Will the GOP Need Life Support?
Glenn Reynolds explores the political fallout of the Terri Schiavo case in, of all places, Salon magazine. (An odd venue for a “conservative pundit.”) The piece is entitled, “Will the GOP need life support?”
Schiavo hysteria certainly has some Republicans in its grip. Bill Bennett wrote that state law doesn’t deserve our respect if it conflicts with natural law. Bennett went on to urge Florida Gov. Jeb Bush to risk impeachment by violating the orders of the Florida Supreme Court. Fox News’ John Gibson was less measured. “Just to burnish my reputation as a bomb thrower,” he wrote last Friday on the Fox News Web site, “I think Jeb Bush should give serious thought to storming the Bastille.” In other words, Bush should consider sending police in to remove Schiavo from the hospice and reattach her feeding tube. “The point is, the temple of the law is so sacrosanct that an occasional chief executive cannot flaunt it once in a while, sort of drop his drawers on the courthouse steps and moon the judges, as a way to protest the complete disregard courts and judges have shown here, in this case, for facts outside the law,” Gibson wrote.
The dissent on the right — and most of the critics quoted above have been vocal supporters of President Bush, and the war — has led some people (including me) to wonder if the Republican coalition is going to split in the face of this abandonment of principle, especially as the national-security glue that has held the coalition together weakens in the face of success in Iraq. Some are even agitating for that result. I think it just might happen.
Republicans like to point out that you have to stand for something, or you’ll fall for anything. The leadership, at least, of the Republican Party has abandoned the principles of small government and federalism that it used to stand for. Trampling traditional limits on governmental power in an earnest desire to do good in high-profile cases has been a hallmark of a certain sort of liberalism, and it’s the sort of thing that I thought conservatives eschewed. If I were in charge of making the decision, I might well put the tube back and turn Terri Schiavo over to her family. But I’m not, and the Florida courts are, and they seem to have done a conscientious job. Maybe they came to the right decision, and maybe they didn’t; this is a hard case. But respecting the courts’ role in the system, and not rushing to overturn all the rules because we don’t like the outcome, seems to me to be part of being a member of civilized society rather than a mob. I thought conservatives knew this. Before things are over, they may wish they hadn’t forgotten.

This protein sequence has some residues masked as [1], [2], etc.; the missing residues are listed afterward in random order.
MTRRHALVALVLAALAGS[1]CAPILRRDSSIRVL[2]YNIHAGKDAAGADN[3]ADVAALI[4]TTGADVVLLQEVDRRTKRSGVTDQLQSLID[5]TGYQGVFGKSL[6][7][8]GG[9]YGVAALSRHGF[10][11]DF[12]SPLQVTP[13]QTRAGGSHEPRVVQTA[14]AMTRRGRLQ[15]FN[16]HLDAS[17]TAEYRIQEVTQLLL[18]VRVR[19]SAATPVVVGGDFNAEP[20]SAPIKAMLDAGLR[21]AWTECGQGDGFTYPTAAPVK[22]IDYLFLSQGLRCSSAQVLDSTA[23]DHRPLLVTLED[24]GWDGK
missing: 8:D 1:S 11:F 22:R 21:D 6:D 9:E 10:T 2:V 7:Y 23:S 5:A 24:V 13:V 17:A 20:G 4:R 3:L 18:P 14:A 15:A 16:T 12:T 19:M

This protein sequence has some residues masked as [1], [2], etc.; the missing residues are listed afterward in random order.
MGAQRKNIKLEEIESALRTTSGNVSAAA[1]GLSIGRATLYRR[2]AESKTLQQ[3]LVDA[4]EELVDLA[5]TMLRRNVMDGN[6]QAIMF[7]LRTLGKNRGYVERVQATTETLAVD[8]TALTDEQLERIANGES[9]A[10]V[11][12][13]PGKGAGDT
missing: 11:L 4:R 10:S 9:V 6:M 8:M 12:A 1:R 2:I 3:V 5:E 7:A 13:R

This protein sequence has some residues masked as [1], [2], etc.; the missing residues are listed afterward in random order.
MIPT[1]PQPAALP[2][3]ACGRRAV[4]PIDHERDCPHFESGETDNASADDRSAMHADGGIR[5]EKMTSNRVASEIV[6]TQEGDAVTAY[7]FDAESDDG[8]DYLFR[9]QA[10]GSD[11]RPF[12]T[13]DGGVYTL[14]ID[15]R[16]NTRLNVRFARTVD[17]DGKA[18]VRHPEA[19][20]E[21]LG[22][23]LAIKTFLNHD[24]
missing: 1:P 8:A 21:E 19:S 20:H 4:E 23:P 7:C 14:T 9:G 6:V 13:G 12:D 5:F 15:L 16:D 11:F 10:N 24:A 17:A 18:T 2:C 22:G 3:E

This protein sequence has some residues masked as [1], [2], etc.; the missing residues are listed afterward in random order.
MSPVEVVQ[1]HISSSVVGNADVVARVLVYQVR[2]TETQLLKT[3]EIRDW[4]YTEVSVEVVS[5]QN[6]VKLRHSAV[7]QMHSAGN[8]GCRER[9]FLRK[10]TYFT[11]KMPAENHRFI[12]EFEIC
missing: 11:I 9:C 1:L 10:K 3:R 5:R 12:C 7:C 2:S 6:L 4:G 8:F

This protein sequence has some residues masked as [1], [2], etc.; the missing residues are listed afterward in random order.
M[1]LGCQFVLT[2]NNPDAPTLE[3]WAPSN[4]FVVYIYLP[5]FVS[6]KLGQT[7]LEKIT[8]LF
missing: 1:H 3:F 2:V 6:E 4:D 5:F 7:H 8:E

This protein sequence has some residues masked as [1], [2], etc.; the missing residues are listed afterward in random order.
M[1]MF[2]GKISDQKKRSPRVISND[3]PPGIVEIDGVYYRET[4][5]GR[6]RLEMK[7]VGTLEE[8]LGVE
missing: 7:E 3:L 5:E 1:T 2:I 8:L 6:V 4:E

Some activists — like Bill Quick — want to set up a MoveOn-type organization, only with the goal of dragging the Republican Party in a small-government direction. Others are threatening to vote Democratic next time. More, I suspect, will remain Republicans, but less committed ones: less likely to donate, volunteer, or turn out to vote. A Republican Party that was winning elections by landslide margins might not mind that. But I don’t think that today’s Republican Party has that luxury. The Schiavo legislation looks like that classic political misstep, a move that’s dramatic enough to upset people, but not dramatic enough to satisfy the hard core. (Bush is now being savaged by pro-lifers for not doing enough.) In the end, I suspect it would have been better to stick to principle. It usually is.
Indeed. Political parties have certainly split before along similar lines. The emergence of the Republicans as a major party occured when the Whigs split over slavery. More recently, the emergence of the Republicans as a majority party came partly because they were able to more-or-less permanently convince social conservatives to leave the Democratic Party.
The modern Christian Conservative movement became a political force with the 1980 campaign and the election of Ronald Reagan. At the time, these people were a minority within the GOP. Steadily, though, they emerged as the dominant force in the party, mostly because they were energized enough to take over from the grass roots, winning elections to school boards, state legislatures, and building the network necessary for winning higher offices. The economic conservatives, the so-called “Rockefeller Republicans,” have never been very good at that. Instead, successful businessmen became politicians in mid-career, running for the House or Senate as their first attempt at winning public office. While social moderates are likely the majority even among Republicans, we’re not particularly well mobilized.
There does not seem to be a viable third party on the horizon, so the alternative for Republicans alienated by the social conservatives is to either sit things out or to vote for the Democrats. If the face of the Democrats is Howard Dean and Hillary Clinton, though, I simply can’t see a sizable number of the folks that voted to re-elect Bush making that leap. Sitting it out is more likely, although just barely. Most Republicans realize that not voting is the same as voting for the Democrat. And, again, if the Democrat is Hillary Clinton, that’s unlikely to be very palatable. So, unless there is a serious shift to the center by the Democrats, I see little punishment at the polls for the GOP.
Joe Gandleman disagrees, arguing that “GOP bigwigs should be reading and thinking” about this piece and urges readers to “email it to members of the GOP.”